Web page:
Mike Rogers

Mike Rogers Michael Dennis “Mike” Rogers (1958- ) represents Alabama‘s Third Congressional District in the U.S. Congress. Rogers was first elected to the office in 2002 after serving in the Alabama House of Representatives. Known as a conservative Republican, Rogers has opposed same-sex marriage rights, abortion rights, and Democratic national health care expansion plans. He has supported cutting funding from the Environmental Protection Agency (EPA), the Occupational Safety and Health Administration (OSHA), and the Internal Revenue Service (IRA) and promoted increasing military spending and strengthening immigration laws.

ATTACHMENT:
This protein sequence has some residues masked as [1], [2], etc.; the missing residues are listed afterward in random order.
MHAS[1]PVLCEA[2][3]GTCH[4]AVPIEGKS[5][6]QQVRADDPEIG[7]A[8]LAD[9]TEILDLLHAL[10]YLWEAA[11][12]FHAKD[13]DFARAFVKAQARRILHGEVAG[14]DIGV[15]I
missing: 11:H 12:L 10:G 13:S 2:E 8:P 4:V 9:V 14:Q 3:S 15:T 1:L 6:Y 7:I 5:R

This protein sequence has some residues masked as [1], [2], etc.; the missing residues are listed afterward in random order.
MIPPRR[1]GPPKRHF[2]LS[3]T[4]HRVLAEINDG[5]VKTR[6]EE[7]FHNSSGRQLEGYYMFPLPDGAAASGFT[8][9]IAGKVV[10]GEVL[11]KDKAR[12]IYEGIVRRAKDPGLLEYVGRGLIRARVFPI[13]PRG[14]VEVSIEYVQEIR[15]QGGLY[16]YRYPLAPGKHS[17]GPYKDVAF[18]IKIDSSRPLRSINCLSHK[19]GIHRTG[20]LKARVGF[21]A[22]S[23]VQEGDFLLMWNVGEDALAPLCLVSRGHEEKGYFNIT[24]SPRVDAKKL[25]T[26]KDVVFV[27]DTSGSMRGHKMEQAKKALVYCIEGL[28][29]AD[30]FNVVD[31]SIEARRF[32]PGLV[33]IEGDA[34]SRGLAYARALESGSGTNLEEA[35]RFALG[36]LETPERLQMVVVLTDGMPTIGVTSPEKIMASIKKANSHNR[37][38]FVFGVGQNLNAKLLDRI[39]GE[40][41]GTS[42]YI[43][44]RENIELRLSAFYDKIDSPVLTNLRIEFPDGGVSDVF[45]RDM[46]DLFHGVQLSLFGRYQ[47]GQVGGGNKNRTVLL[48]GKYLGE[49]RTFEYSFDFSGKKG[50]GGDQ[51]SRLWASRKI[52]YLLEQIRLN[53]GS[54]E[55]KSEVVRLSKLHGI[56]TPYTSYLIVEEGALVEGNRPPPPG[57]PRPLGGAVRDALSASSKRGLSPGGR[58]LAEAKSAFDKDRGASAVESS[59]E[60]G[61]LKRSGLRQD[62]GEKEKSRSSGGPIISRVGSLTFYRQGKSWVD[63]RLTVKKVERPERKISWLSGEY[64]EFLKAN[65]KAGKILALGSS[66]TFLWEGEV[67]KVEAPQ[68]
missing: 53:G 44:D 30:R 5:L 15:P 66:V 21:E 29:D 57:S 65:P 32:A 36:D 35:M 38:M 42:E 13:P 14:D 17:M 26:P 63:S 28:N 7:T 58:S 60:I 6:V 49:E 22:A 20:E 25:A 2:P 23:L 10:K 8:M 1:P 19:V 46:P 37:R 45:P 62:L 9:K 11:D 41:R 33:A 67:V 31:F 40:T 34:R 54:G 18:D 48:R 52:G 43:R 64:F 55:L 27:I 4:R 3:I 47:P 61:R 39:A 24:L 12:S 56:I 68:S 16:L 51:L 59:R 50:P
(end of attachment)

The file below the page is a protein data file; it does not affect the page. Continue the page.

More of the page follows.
Rogers was born on July 16, 1958, in Hammond, Indiana. The family had left Calhoun County in 1957 in search of work and returned in 1967. His father, Clyde Rogers, was a firefighter with Anniston Army Depot, and his mother, Linda Perryman Rogers, was a textile worker at Classe Ribbon Company. He had one sibling, a sister. Rogers graduated from Saks High School in Anniston, Calhoun County, and then completed a bachelor’s degree in political science at Jacksonville State University (JSU) in Jacksonville, Calhoun County, in 1981. The following year, he married Beth Phillips, with whom he has three children. He earned a master’s degree in public administration from JSU in 1984.